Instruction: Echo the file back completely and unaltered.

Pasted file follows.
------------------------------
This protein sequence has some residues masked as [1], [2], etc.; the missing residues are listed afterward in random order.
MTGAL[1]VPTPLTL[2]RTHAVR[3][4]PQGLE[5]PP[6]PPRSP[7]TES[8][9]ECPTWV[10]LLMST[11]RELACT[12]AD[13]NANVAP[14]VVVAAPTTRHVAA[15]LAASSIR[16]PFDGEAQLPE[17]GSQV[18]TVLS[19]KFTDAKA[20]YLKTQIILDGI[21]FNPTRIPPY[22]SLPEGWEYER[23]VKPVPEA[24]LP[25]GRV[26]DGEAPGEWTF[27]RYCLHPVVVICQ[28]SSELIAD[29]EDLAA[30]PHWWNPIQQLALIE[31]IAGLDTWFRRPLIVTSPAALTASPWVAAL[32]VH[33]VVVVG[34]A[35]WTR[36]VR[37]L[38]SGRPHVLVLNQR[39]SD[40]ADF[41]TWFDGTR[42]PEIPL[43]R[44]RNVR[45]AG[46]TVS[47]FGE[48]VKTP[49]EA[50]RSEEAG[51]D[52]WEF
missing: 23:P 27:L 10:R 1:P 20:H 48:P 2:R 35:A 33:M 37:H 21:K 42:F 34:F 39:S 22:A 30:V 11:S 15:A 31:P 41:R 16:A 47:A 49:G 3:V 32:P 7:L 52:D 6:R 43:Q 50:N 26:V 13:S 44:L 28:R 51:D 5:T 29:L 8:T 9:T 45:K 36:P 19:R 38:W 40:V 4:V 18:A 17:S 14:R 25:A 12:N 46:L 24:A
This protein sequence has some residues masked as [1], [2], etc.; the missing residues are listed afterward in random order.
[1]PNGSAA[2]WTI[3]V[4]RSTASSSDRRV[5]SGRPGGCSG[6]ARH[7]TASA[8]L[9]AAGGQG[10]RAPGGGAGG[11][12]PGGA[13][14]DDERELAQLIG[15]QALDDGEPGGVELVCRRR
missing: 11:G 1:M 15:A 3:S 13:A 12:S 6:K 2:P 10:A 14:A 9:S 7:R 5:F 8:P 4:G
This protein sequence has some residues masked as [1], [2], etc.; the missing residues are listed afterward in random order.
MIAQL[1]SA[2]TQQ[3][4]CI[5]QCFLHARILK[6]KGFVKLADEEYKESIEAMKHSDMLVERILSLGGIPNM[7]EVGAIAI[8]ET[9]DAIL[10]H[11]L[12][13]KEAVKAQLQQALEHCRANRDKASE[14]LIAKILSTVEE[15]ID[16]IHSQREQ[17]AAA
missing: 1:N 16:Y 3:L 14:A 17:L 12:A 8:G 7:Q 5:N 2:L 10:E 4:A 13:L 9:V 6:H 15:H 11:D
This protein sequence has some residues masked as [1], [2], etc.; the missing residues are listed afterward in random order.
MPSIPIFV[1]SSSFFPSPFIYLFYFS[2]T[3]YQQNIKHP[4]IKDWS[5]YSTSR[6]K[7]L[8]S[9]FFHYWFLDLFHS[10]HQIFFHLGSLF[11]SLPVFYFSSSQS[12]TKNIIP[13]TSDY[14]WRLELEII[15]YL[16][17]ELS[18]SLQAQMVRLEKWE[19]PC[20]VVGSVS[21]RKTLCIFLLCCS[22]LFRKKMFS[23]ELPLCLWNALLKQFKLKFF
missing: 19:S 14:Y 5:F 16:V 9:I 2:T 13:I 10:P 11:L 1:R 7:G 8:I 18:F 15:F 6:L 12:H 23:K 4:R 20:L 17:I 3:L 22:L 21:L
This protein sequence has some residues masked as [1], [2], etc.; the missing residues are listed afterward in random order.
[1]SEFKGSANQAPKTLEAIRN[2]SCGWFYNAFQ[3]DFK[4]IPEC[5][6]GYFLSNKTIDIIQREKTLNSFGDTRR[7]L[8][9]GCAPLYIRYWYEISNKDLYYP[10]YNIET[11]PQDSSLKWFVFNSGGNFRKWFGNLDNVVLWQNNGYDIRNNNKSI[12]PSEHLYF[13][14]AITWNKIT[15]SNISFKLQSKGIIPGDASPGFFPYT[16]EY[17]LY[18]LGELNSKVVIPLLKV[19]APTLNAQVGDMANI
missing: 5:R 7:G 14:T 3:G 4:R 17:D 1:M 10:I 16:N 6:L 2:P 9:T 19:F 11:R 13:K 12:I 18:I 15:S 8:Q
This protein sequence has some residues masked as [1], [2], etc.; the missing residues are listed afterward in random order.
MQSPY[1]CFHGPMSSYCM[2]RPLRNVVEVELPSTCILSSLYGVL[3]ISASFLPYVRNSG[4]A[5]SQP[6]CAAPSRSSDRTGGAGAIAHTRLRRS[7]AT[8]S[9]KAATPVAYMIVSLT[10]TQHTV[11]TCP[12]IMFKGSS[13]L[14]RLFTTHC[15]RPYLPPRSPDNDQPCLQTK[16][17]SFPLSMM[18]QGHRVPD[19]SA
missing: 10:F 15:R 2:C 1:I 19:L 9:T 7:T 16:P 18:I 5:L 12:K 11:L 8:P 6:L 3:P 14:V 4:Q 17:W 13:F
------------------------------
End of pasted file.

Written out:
This protein sequence has some residues masked as [1], [2], etc.; the missing residues are listed afterward in random order.
MTGAL[1]VPTPLTL[2]RTHAVR[3][4]PQGLE[5]PP[6]PPRSP[7]TES[8][9]ECPTWV[10]LLMST[11]RELACT[12]AD[13]NANVAP[14]VVVAAPTTRHVAA[15]LAASSIR[16]PFDGEAQLPE[17]GSQV[18]TVLS[19]KFTDAKA[20]YLKTQIILDGI[21]FNPTRIPPY[22]SLPEGWEYER[23]VKPVPEA[24]LP[25]GRV[26]DGEAPGEWTF[27]RYCLHPVVVICQ[28]SSELIAD[29]EDLAA[30]PHWWNPIQQLALIE[31]IAGLDTWFRRPLIVTSPAALTASPWVAAL[32]VH[33]VVVVG[34]A[35]WTR[36]VR[37]L[38]SGRPHVLVLNQR[39]SD[40]ADF[41]TWFDGTR[42]PEIPL[43]R[44]RNVR[45]AG[46]TVS[47]FGE[48]VKTP[49]EA[50]RSEEAG[51]D[52]WEF
missing: 23:P 27:L 10:R 1:P 20:H 48:P 2:R 35:A 33:M 37:H 21:K 42:F 34:F 39:S 22:A 30:V 11:S 15:A 31:P 41:R 16:A 47:A 49:G 3:V 32:P 7:L 52:D 6:R 43:Q 50:N 26:V 13:S 44:L 28:R 51:D 5:T 29:L 8:T 9:T 45:K 36:P 19:R 38:W 40:V 4:V 18:A 17:S 14:R 25:A 12:N 46:L 24:A
This protein sequence has some residues masked as [1], [2], etc.; the missing residues are listed afterward in random order.
[1]PNGSAA[2]WTI[3]V[4]RSTASSSDRRV[5]SGRPGGCSG[6]ARH[7]TASA[8]L[9]AAGGQG[10]RAPGGGAGG[11][12]PGGA[13][14]DDERELAQLIG[15]QALDDGEPGGVELVCRRR
missing: 11:G 1:M 15:A 3:S 13:A 12:S 6:K 2:P 10:A 14:A 9:S 7:R 5:F 8:P 4:G
This protein sequence has some residues masked as [1], [2], etc.; the missing residues are listed afterward in random order.
MIAQL[1]SA[2]TQQ[3][4]CI[5]QCFLHARILK[6]KGFVKLADEEYKESIEAMKHSDMLVERILSLGGIPNM[7]EVGAIAI[8]ET[9]DAIL[10]H[11]L[12][13]KEAVKAQLQQALEHCRANRDKASE[14]LIAKILSTVEE[15]ID[16]IHSQREQ[17]AAA
missing: 1:N 16:Y 3:L 14:A 17:L 12:A 8:G 7:Q 5:N 2:L 10:E 4:A 13:L 9:V 6:H 15:H 11:D
This protein sequence has some residues masked as [1], [2], etc.; the missing residues are listed afterward in random order.
MPSIPIFV[1]SSSFFPSPFIYLFYFS[2]T[3]YQQNIKHP[4]IKDWS[5]YSTSR[6]K[7]L[8]S[9]FFHYWFLDLFHS[10]HQIFFHLGSLF[11]SLPVFYFSSSQS[12]TKNIIP[13]TSDY[14]WRLELEII[15]YL[16][17]ELS[18]SLQAQMVRLEKWE[19]PC[20]VVGSVS[21]RKTLCIFLLCCS[22]LFRKKMFS[23]ELPLCLWNALLKQFKLKFF
missing: 19:S 14:Y 5:F 16:V 9:I 2:T 13:I 10:P 11:L 1:R 7:G 8:I 18:F 15:F 6:L 12:H 23:K 4:R 20:L 17:I 3:L 22:L 21:L
This protein sequence has some residues masked as [1], [2], etc.; the missing residues are listed afterward in random order.
[1]SEFKGSANQAPKTLEAIRN[2]SCGWFYNAFQ[3]DFK[4]IPEC[5][6]GYFLSNKTIDIIQREKTLNSFGDTRR[7]L[8][9]GCAPLYIRYWYEISNKDLYYP[10]YNIET[11]PQDSSLKWFVFNSGGNFRKWFGNLDNVVLWQNNGYDIRNNNKSI[12]PSEHLYF[13][14]AITWNKIT[15]SNISFKLQSKGIIPGDASPGFFPYT[16]EY[17]LY[18]LGELNSKVVIPLLKV[19]APTLNAQVGDMANI
missing: 5:R 7:G 14:T 3:G 4:R 17:D 1:M 10:I 16:N 6:L 2:P 9:T 19:F 11:R 13:K 12:I 18:I 15:S 8:Q
This protein sequence has some residues masked as [1], [2], etc.; the missing residues are listed afterward in random order.
MQSPY[1]CFHGPMSSYCM[2]RPLRNVVEVELPSTCILSSLYGVL[3]ISASFLPYVRNSG[4]A[5]SQP[6]CAAPSRSSDRTGGAGAIAHTRLRRS[7]AT[8]S[9]KAATPVAYMIVSLT[10]TQHTV[11]TCP[12]IMFKGSS[13]L[14]RLFTTHC[15]RPYLPPRSPDNDQPCLQTK[16][17]SFPLSMM[18]QGHRVPD[19]SA
missing: 10:F 15:R 2:C 1:I 19:L 9:T 7:T 16:P 18:I 5:L 12:K 11:L 8:P 6:L 3:P 14:V 4:Q 17:W 13:F